You can search the entire site. or go to the recent opinions, or the chronological or subject indices. Western Star Trucks, Inc. v. Big Iron Equipment Service, Inc. (11/26/2004) sp-5847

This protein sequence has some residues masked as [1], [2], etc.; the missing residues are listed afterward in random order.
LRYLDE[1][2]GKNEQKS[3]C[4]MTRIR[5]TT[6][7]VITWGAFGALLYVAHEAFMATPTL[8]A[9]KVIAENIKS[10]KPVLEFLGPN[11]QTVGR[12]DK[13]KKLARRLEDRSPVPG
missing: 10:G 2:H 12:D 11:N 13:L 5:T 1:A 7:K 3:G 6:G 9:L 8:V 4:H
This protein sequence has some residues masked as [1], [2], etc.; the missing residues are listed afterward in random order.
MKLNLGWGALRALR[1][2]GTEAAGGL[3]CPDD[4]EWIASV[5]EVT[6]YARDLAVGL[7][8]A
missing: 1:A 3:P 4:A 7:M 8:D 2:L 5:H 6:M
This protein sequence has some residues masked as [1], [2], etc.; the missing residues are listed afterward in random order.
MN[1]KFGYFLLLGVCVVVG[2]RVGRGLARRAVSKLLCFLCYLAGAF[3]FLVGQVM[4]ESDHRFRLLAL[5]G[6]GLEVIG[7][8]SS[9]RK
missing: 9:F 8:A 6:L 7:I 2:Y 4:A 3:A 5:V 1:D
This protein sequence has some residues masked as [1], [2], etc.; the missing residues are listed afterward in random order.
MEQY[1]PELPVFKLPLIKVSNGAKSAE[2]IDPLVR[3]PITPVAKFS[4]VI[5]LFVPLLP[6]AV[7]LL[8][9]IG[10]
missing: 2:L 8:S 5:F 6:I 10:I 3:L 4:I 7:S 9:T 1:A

Notice: This opinion is subject to correction before publication in the Pacific Reporter. Readers are requested to bring errors to the attention of the Clerk of the Appellate Courts, 303 K Street, Anchorage, Alaska 99501, phone (907) 264-0608, fax (907) 264-0878, e-mail firstname.lastname@example.org. THE SUPREME COURT OF THE STATE OF ALASKA WESTERN STAR TRUCKS, INC., and ) WESTERN STAR TRUCKS SALES, INC., ) Supreme Court No. S-10807 ) Appellants, ) ) Superior Court No. v. ) 4FA-00-49 CI ) BIG IRON EQUIPMENT SERVICE, INC., ) O P I N I O N ) Appellee. ) [No. 5847 - November 26, 2004] ) Appeal from the Superior Court of the State of Alaska, Fourth Judicial District, Fairbanks, Mary E. Greene, Judge. Appearances: Susan Orlansky, Ruth Botstein, Feldman & Orlansky, Anchorage, for Appellants. Thomas Van Flein, David A. Carlson, Clapp, Peterson & Stowers, LLC, Anchorage, for Appellee. Before: Bryner, Chief Justice, Matthews, Eastaugh, Fabe, and Carpeneti, Justices. MATTHEWS, Justice. A manufacturer of commercial trucks misrepresented the consequences of an oral agreement that it made with a potential parts and service dealer. The Unfair Trade Practices and Consumer Protection Act prohibits misrepresenting the consequences of an oral agreement. Dicta in our case law indicate that the act only applies to transactions involving consumer goods and services. The question in this case is whether the act applies to a misrepresentation by a manufacturer of commercial trucks to a potential parts and services dealer. We answer yes because of the plain language of the act. The dicta were meant to highlight the distinction between transactions involving real estate and other transactions. FACTS AND PROCEEDINGS Western Star Trucks, Inc., manufactures commercial trucks. When its dealership in Fairbanks closed in 1999, the owners of Western Star Trucks in Alaska were left with no convenient place to buy parts or obtain warranty services. After receiving a number of concerned calls from truck owners, Western Star sent its employees Rick Jarchow and Mike Murphy to Fairbanks with instructions to fix the problem. Murphy called on Dave Evans, formerly the service manager for the dealership in Fairbanks, who was then working for Big Iron Equipment Service, Inc. What followed was a series of meetings between Murphy, Jarchow, Evans, and the president of Big Iron, Mike Scott. These meetings resulted in an oral agreement, but what was agreed to was disputed. Evans and Scott claimed that Murphy and Jarchow promised that Big Iron would be the new Western Star parts and service dealer for Alaska. Murphy and Jarchow, on the other hand, claimed that they agreed that Big Iron was to be Western Stars interim warranty station to perform truck repairs and that Western Star would send Big Iron a dealer application packet. Relying on its understanding of the agreement, Big Iron proceeded to spend over $50,000 in order to assume dealership responsibilities. It also submitted a formal written dealership application. After a period in which Big Iron performed warranty work, Western Star rejected Big Irons dealership application and awarded a dealership to another company. Big Iron sued Western Star for breach of contract, promissory estoppel, intentional or negligent misrepresentation, and unfair trade practices. After a bench trial, Superior Court Judge Mary E. Greene found for Western Star on the contract and promissory estoppel claims. But the court found that Big Iron had proved its claim for negligent misrepresentation, finding that Western Star made a false representation when Murphy told Big Iron that they would receive paperwork that was just a formality. The court also found that this conduct violated AS 45.50.471(b)(14), a portion of the Unfair Trade Practices and Consumer Protection Act, which prohibits representing that an agreement confers or involves rights, remedies or obligations which it does not confer or involve, or which are prohibited by law. The court found that Big Irons actual damages were $58,120.36. The court added prejudgment interest to this amount, trebled the sum under the treble damages provision of the act,1 and entered judgment in favor of Big Iron for $180,990.94 plus attorneys fees and costs. Western Star appeals from the courts conclusion that the act applies and the consequent trebling of actual damages. STANDARD OF REVIEW Issues of statutory interpretation are questions of law which this court reviews in its independent judgment.2 Under this standard the court adopts the rule of law that is most persuasive in light of precedent, reason, and policy.3 DISCUSSION Western Star contends that the Unfair Trade Practices and Consumer Protection Act does not apply to a transaction between a commercial vehicle manufacturer and a potential dealer, and therefore Big Iron should recover only untrebled actual damages. Western Stars argument is that the general prohibitions of the act only apply to transactions involving consumer goods and services and that the subsection on which the court relied, .471(b)(14), prohibiting misrepresentations of rights, remedies, and obligations, falls within this category. Big Iron responds on both procedural and substantive grounds. Procedurally, it contends that this argument was not raised in the trial court and therefore must be considered waived for purposes of appeal. Substantively, Big Iron argues that the superior court correctly applied the act to the transaction in question. We agree with Big Irons substantive position, thus mooting consideration of its procedural point. AS 45.50.471 Is Not Limited to Cases Involving Consumer Goods or Services Western Star appeals only the trial courts finding that its conduct was a violation of the act. The court specifically found a violation of AS 45.50.471(b)(14), which defines as an unfair act: representing that an agreement confers or involves rights, remedies or obligations which it does not confer or involve, or which are prohibited by law.4 Western Star argues that this was wrong because the statute does not apply to a transaction such as this that does not involve consumer goods or services. Big Iron argues that the plain meaning of the statute encompasses this situation and that there is no legislative history to suggest otherwise. When interpreting a statute, this court looks to three factors: the language of the statute, the legislative history, and the legislative purpose behind the statute.5 This court has rejected a mechanical application of the plain meaning rule, . . . adopt[ing] a sliding scale approach instead.6 Under this approach, the plainer the statutory language is, the more convincing the evidence of contrary legislative purpose or intent must be.7 Western Stars argument is not supported by the literal language of the act. The act applies to all unfair or deceptive acts in the conduct of trade or commerce,8 particularly if the act falls within the specific categories enumerated in subsection .471(b). But Western Stars argument is supported by language in two of our decisions, State v. First National Bank of Anchorage,9 and Aloha Lumber Corp. v. University of Alaska.10 First National Bank involved an attempt by the state to apply the act to certain practices of a real estate subdivider. We held that the sale of real property is not within the regulatory scope of the [act].11 In reaching this conclusion we stated that the act is directed at regulating practices relating to transactions involving consumer goods and services.12 But the issue in First National Bank was not whether the act applied to transactions involving personal property or services used by businesses as distinct from personal property or services sold to consumers. Instead, our usage of the phrase consumer goods and services was merely a convenient but imprecise way of distinguishing sales and services involving real estate from those involving other property and services. We reached our conclusion in First National Bank based on the structure of subsection .471(b) and by reviewing authorities from other states. Using the principle of ejusdem generis we concluded that transactions centered on real estate were not included because most of the twenty-five enumerated prohibited transactions13 involved goods or goods and services or were commonly associated with consumer goods and services transactions. We stated: Immediately following AS 45.50.471(a) is a list of twenty-five specific acts or practices which are expressly prohibited as unfair methods of competition and deceptive acts or practices. AS 45.50.471(b). Of these, thirteen concern practices relating to transactions involving goods or goods and services generally.FN10 The remaining twelve deal with practices involving the sale of particular types of goodsFN11 or services,FN12 or relate to certain types of activities commonly associated with consumer goods and services transactions.FN13 While subsection (b) makes clear that this list is not exclusive, none of the enumerated prohibited acts mentions real property. Nor do any other provisions of the Act suggest that the legislature intended the sale of real property to come within the Acts purview. _____________________________________________ ____ FN10 See AS 45.50.471(b)(1), (2), (3), (4), (5), (6), (7), (8), (9), (11), (13) and (19). FN11 AS 45.50.471(b)(18) (resetting vehicle odometers); (21) (selling frozen meat as fresh); (25) (failure to comply with AS 45.50.800-45.50.850, the Alaska Gasoline Products Leasing Act). FN12 AS 45.50.471(b)(17) (excess charges for warranty repairs); (23) (failure to comply with AS 45.45.130- 45.45.240, regulating motor vehicle repairs); (24) (prohibiting certain practices in connection with counseling, consulting or arranging for future services relating to the disposition of a body upon death). FN13 AS 45.50.471(b)(10) (misrepresentations regarding price reductions); (14) (misrepresenting legal rights or obligations in an agreement); (15) (misrepresenting the need for parts, replacement or repair service); (16) (misrepresenting the authority of an agent or representative to negotiate the terms of a consumer transaction); (20) (selling or offering to sell a right of participation in a chain distributor scheme); (22) (failure to comply with AS 45.02.350, regulating the sale of goods or services by door-to-door solicitation). We note that twelve of the thirteen subsections of .471(b) mentioning goods or goods and services, as set out in footnote 10 quoted above, could apply to commercial goods and services as readily as to those offered to consumers. The only exception would be subsection (19) referring to chain referral sales plans directed to consumers. Likewise, as to the four subsections that do not mention goods or services but are general in application, three (10), (14), and (15) would apply to commercial goods and services as well as to consumer goods and services. Only subsection (16) in this category is limited to consumer transactions.15 Thus, the ejusdem generis approach employed in First National Bank does not serve to distinguish between transactions based on commercial and consumer products or services. In First National Bank we relied on a New Jersey case, Neveroski v. Blair.16 The New Jersey court had applied a ejusdem generis approach to the New Jersey Consumer Fraud Act to conclude that a misrepresentation in connection with the sale of real property was not covered under the act. As quoted in First National Bank, the New Jersey court concluded that the act was directed only at regulating transactions involving products and services sold to consumers in the popular sense.17 It appears that the New Jersey court used language relating to consumer transactions advisedly because the New Jersey act used the word merchandise, which was defined in the act to include anything offered, directly or indirectly, to the public for sale.18 But there is nothing similar in the Alaska act that could serve to limit the Alaska act to goods and services offered to the public. We also noted in First National Bank that the acts of several states involving deceptive merchandising practices specifically included real estate whereas the Alaska act does not.19 Both the New Jersey case and the statutes of other states cited in our First National Bank discussion support the proposition that real estate transactions were not intended to be covered by the Alaska act, but neither would support a conclusion that the Alaska act covered consumer but not commercial non-real estate transactions. Aloha Lumber involved the sale of standing timber on University land.20 A prospective buyer brought a claim under the act against the University. We held that the act did not apply to a sale of standing timber because standing timber is real property not a consumer good.21 In reaching this conclusion we did not undertake a new analysis of AS 45.50.471, but relied on First National Bank.22 As in First National Bank, the issue in Aloha Lumber was only whether transactions centered on real property were covered by the act. While First National Bank and Aloha Lumber clearly hold that the act does not apply to transactions involving real estate, we do not think that these cases should be interpreted to bar the application of the act to transactions between businesses involving services or commercial or consumer personal property. As noted, many of the enumerated categories of subsection (b) apply as readily to such transactions. Further, the New Jersey case on which we relied for its ejusdem generis approach in First National Bank and the statutory examples we cited were focused on the distinction between real estate transactions on the one hand and transactions not involving real estate on the other. They do not support making a distinction under the Alaska act between consumer and commercial transactions. The legislative history of the act indicates that while consumer protection was the dominant motive underlying the act, the act was not intended to be limited to consumer transactions. As first enacted in 1970, section .471 contained thirteen enumerated prohibitions that correspond to the first thirteen subsections in current subsection .471(b).23 The House Judiciary Committee Report that accompanied the 1970 bill that became the act states that the bill is based on legislation developed in large part by the Federal Trade Commission, [and] is designed to meet the increasing need in Alaska for the protection of consumers as well as honest businessmen from the depredations of those persons employing unfair or deceptive trade practices.24 The model legislation mentioned in the committee report is not further identified, but the prohibitions of the 1970 act closely resemble those in the Uniform Deceptive Trade Practices Act of 1966 promulgated by the National Conference of Commissioners on Uniform State Laws. The Alaska act was amended in 1974. Current prohibitions 14 through 20 were added and subsection .471(a) was revised to parallel the declaration of unlawfulness contained in the Federal Trade Commission Act.25 Also added was current section .545 requiring that in interpreting section .471 due consideration and great weight should be given to interpretations of the Federal Trade Commission Act by the Federal Trade Commission and the federal courts.26 The governors transmittal letter concerning the 1974 amendments states in part: The language of the present Act is amended to conform to the language of the Federal Trade Commission Act, and the interpretation provision is provided to enable the Attorney General and the courts of the state to utilize the body of law created by the Federal Trade Commission. The Federal Trade Commission and the Conference of Commissioners on Uniform State Laws have recommended the use of such conforming language so that the consumer and the businessman are provided with uniformity in unfair trade laws. Both the committee report relating to the 1970 act and the governors transmittal letter with respect to the 1974 amendments emphasize the need to protect consumers, but they do not state that consumers are the only group protected by the act. The 1970 Judiciary Committee Report includes honest businessmen with consumers as those in need of protection from the depredations of those employing unfair or deceptive trade practices.28 The Uniform Deceptive Trade Practices Act on which the 1970 act appears to have been modeled clearly is not limited to the protection of consumers. The prefatory note to the Uniform Act makes it clear that the act was also intended to protect businesses from deceptive trade practices by other businesses.29 Further, it is clear that 15 U.S.C. 45(a)(1), the Federal Trade Commission Act, is not limited to consumer transactions.30 Subsection .471(a) should likewise not be so limited since subsection .471(a) closely parallels the language of the federal act and the legislature has specifically provided that due consideration and great weight should be given to interpretations of the federal act. We thus conclude that no sufficient reason exists for departing from the literal language of the act in connection with commercial transactions not involving real estate. Consequently, we affirm the judgment of the superior court. AFFIRMED. _______________________________ 1 AS 45.50.531(a). 2 In re Life Ins. Co. of Alaska, 76 P.3d 366, 368 (Alaska 2003). 3 Id. 4 AS 45.50.471(a) and (b) provide: (a) Unfair methods of competition and unfair or deceptive acts or practices in the conduct of trade or commerce are declared to be unlawful. (b) The terms unfair methods of competition and unfair or deceptive acts or practices include, but are not limited to, the following acts: (1) fraudulently conveying or transferring goods or services by representing them to be those of another; (2) falsely representing or designating the geographic origin of goods or services; (3) causing a likelihood of confusion or misunderstanding as to the source, sponsorship, or approval, or another persons affiliation, connection, or association with or certification of goods or services; (4) representing that goods or services have sponsorship, approval, characteristics, ingredients, uses, benefits, or quantities that they do not have or that a person has a sponsorship, approval, status, affiliation, or connection that the person does not have; (5) representing that goods are original or new if they are deteriorated, altered, reconditioned, reclaimed, used, secondhand, or seconds; (6) representing that goods or services are of a particular standard, quality, or grade, or that goods are of a particular style or model, if they are of another; (7) disparaging the goods, services, or business of another by false or misleading representation of fact; (8) advertising goods or services with intent not to sell them as advertised; (9) advertising goods or services with intent not to supply reasonable expectable public demand, unless the advertisement prominently discloses a limitation of quantity; (10) making false or misleading statements of fact concerning the reasons for, existence of, or amounts of price reductions; (11) engaging in any other conduct creating a likelihood of confusion or of misunderstanding and which misleads, deceives or damages a buyer or a competitor in connection with the sale or advertisement of goods or services; (12) using or employing deception, fraud, false pretense, false promise, misrepresentation, or knowingly concealing, suppressing, or omitting a material fact with intent that others rely upon the concealment, suppression or omission in connection with the sale or advertisement of goods or services whether or not a person has in fact been misled, deceived or damaged; (13) failing to deliver to the customer at the time of an installment sale of goods or services, a written order, contract, or receipt setting out the name and address of the seller and the name and address of the organization that the seller represents, and all of the terms and conditions of the sale, including a description of the goods or services, which shall be stated in readable, clear, and unambiguous language; (14) representing that an agreement confers or involves rights, remedies or obligations which it does not confer or involve, or which are prohibited by law; (15) knowingly making false or misleading statements concerning the need for parts, replacement, or repair service; (16) misrepresenting the authority of a salesman, representative or agent to negotiate the final terms of a consumer transaction; (17) basing a charge for repair in whole or in part on a guaranty or warranty rather than on the actual value of the actual repairs made or work to be performed on the item without stating separately the charges for the work and the charge for the guaranty or warranty, if any; (18) disconnecting, turning back or resetting the odometer of a vehicle to reduce the number of miles indicated; (19) using a chain referral sales plan by inducing or attempting to induce a consumer to enter into a contract by offering a rebate, discount, commission, or other consideration, contingent upon the happening of a future event, on the condition that the consumer either sells, or gives information or assistance for the purpose of leading to a sale by the seller of the same or related goods; (20) selling or offering to sell a right of participation in a chain distributor scheme; (21) selling, falsely representing or advertising meat, fish or poultry which has been frozen as fresh food; (22) failing to comply with AS 45.02.350; (23) failing to comply with AS 45.45.130 -- 45.45.240; (24) counseling, consulting or arranging for future services relating to the disposition of a body upon death whereby certain personal property, not including cemetery lots and markers, will be furnished or the professional services of a funeral director or embalmer will be furnished, unless the person receiving money or property deposits the money or property, and money or property is received, within five days of its receipt, in a trust in a financial institution whose deposits are insured by an instrumentality of the federal government designating the institution as the trustee as a separate trust in the name only of the person on whose behalf the arrangements are made with a provision that the money or property may only be applied to the purchase of designated merchandise or services and should the money or property deposited and any accrued interest not be used for the purposes intended on the death of the person on whose behalf the arrangements are made, all money or property in the trust shall become part of that persons estate; upon demand by the person on whose behalf the arrangements are made, all money or property in the trust including accrued interest, shall be paid to that person; this paragraph does not prohibit the charging of a separate fee for consultation, counseling or arrangement services if the fee is disclosed to the person making the arrangement; any arrangement under this paragraph which would constitute a contract of insurance under AS 21 is subject to the provisions of AS 21; (25) failing to comply with the terms of AS 45.50.800 -- 45.50.850 (Alaska Gasoline Products Leasing Act); (26) failing to comply with AS 45.30 relating to mobile home warranties and mobile home parks; (27) failing to comply with AS 14.48.060(b)(13); (28) dealing in hearing aids and failing to comply with AS 08.55; (29) violating AS 45.45.910(a), (b), or (c); (30) failing to comply with AS 45.50.473; (31) violating the provisions of AS 45.45.400; (32) knowingly selling a reproduction of a piece of art or handicraft that was made by a resident of the state unless the reproduction is clearly labeled as a reproduction; in this paragraph, reproduction means a copy of an original if the copy is (A) substantially the same as the original; and (B) not made by the person who made the original; (33) violating AS 08.66 (motor vehicle dealers); (34) violating AS 08.66.200 -- 08.66.350 (motor vehicle buyers agents); (35) violating AS 45.63 (telephonic solicitations); (36) violating AS 45.68 (charitable solicitations); (37) violating AS 45.50.474 (on board promotions); (38) referring a person to a dentist or a dental practice that has paid or will pay a fee for the referral unless the person making the referral discloses at the time the referral is made that the dentist or dental practice has paid or will pay a fee based on the referral; (39) advertising that a person can receive a referral to a dentist or a dental practice without disclosing in the advertising that the dentist or dental practice to which the person is referred has paid or will pay a fee based on the referral if, in fact, the dentist or dental practice to which the person is referred has paid or will pay a fee based on the referral. (40) violating AS 45.50.477(a)-(c); (41) failing to comply with AS 45.50.475; (42) violating AS 45.35 (lease-purchase agreements); (43) violating AS 45.25.400 -- 45.25.590 (motor vehicle dealer practices); (44) violating AS 45.66 (sale of business opportunities). 5 Muller v. BP Exploration (Alaska) Inc., 923 P.2d 783, 787 (Alaska 1996). 6 Id. at 787-88. 7 Id. 8 AS 45.50.471(a). 9 660 P.2d 406 (Alaska 1982). 10 994 P.2d 991 (Alaska 1999). 11 660 P.2d at 414. 12 Id. at 412. 13 The list has since been expanded to forty-six. 14 Id. at 412-13. 15 The express limitation to consumers in subsection (16) suggests that transactions falling within the other subsections were not intended to be so limited. 16 358 A.2d 473, 480 (N.J. Super. 1976). 17 Id. at 480 (quoted in First National Bank, 660 P.2d at 413). 18 Id. at 479 (quoted in First National Bank, 660 P.2d at 413). 19 First National Bank, 660 P.2d at 413 n.14. 20 994 P.2d 991 (Alaska 1999). 21 Id. at 1002. 22 Id. 23 Ch. 246, 2, SLA 1970. 24 Judiciary Committee Report on HCSCS for Senate Bill No. 352, House Journal Supp. No. 10 at 1, 1970 House Journal 744 (emphasis added). 25 15 U.S.C. 45(a)(1) provides: Unfair methods of competition in or affecting commerce, and unfair or deceptive acts or practices in or affecting commerce, are hereby declared unlawful. 26 AS 45.50.545 provides: In interpreting AS 45.50.471 due consideration and great weight should be given the interpretation of 15 U.S.C. 45(a)(1) ( 5(a)(1) of the Federal Trade Commission Act). 27 1974 House Journal 122, Letter of Governor William A. Egan to the Honorable Tom Fink, Speaker of the House. 28 House Journal Supp. No. 10 at 1. 29 The prefatory note states in part as follows: The tort action for deceptive trade practices or passing off developed from the common-law action for trademark infringement. It embraced imitation of fanciful and coined marks and names as well as those which had developed trade significance but did not qualify technically as trademarks. The action was historically available whenever one trader diverted patronage from a rival by falsely representing that his goods were the goods of his rival. The prefatory note goes on to observe that this doctrine was developed largely in the federal courts as federal common law. When federal common law was abolished in Erie Railroad Co. v. Tompkins, 304 U.S. 64 (1938), federal judges were obliged to rely on state law which had marked time and was poorly developed. Thus one reason for the Uniform Deceptive Trade Practices Act was to reinstate the causes of action available to businesses against other businesses that had developed as a matter of federal common law but were effectively extinguished by the Erie doctrine. 74 U.L.A. 265 (1985) (prefatory note to Uniform Deceptive Trade Practices Act). The prefatory note also indicates that another purpose of the proposed act was to alter the common law doctrine under which a businessmen was not generally subject to common law liability to a fellow tradesman for false or deceptive advertisement. Id. at 266. The comment to section 2(a)(5) of the Deceptive Trade Practices Act corresponding to subsection .471(b)(4) of the Alaska act refers to an Alaska Territorial case, Alaska Sales & Service, Inc. v. Rutledge, 128 F. Supp. 1 (D. Alaska 1955), in which the court held that a complaint by a franchised dealer against a nonfranchised seller of automobiles that the latter was misrepresenting his authority stated a valid cause of action for unfair competition. Similarly, other sections of the commentary in the Uniform Act refer to cases between businesses as illustrative examples of the conduct intended to be prohibited by the act. See, e.g., Parkway Baking Co. v. Freihofer Baking Co., 255 F.2d 641 (3d Cir. 1958); Triangle Publications v. Rohrlich, 167 F.2d 969 (2d Cir. 1948); L.E. Waterman Co. v. Gordon, 72 F.2d 272 (2d Cir.1934); Maytag Co. v. Meadows Mfg. Co., 35 F.2d 403 (7th Cir. 1929); Burlington Mills Corp. v. Roy Fabrics, 91 F. Supp. 39 (S.D.N.Y. 1950), affd per curiam, 182 F.2d 1020 (2d Cir. 1950); Mayfair Farms, Inc. v. Socony Mobil Oil Co., 172 A.2d 26 (N.J. Super. 1961); Electrolux Corp. v. Val-Worth, Inc., 6 N.Y.2d 556 (N.Y. 1959). 30 The federal courts have repeatedly and historically applied [the provisions of 15 U.S.C. 45(a)(1)] to situations not involving consumers. Larsen Chelsey Realty Co. v. Larsen, 656 A.2d 1009, 1020 (Conn. 1995) (citing Yamaha Motor Co., Ltd. v. Federal Trade Commn, 657 F.2d 971 (8th Cir. 1981), cert. denied sub nom. Brunswick Corp. v. Federal Trade Commn, 456 U.S. 915 (1982); Sandura Co. v. Federal Trade Commn, 339 F.2d 847 (6th Cir. 1964); American Tobacco Co. v. Federal Trade Commn, 9 F.2d 570 (2d Cir. 1925), aff'd, 274 U.S. 543 (1927)).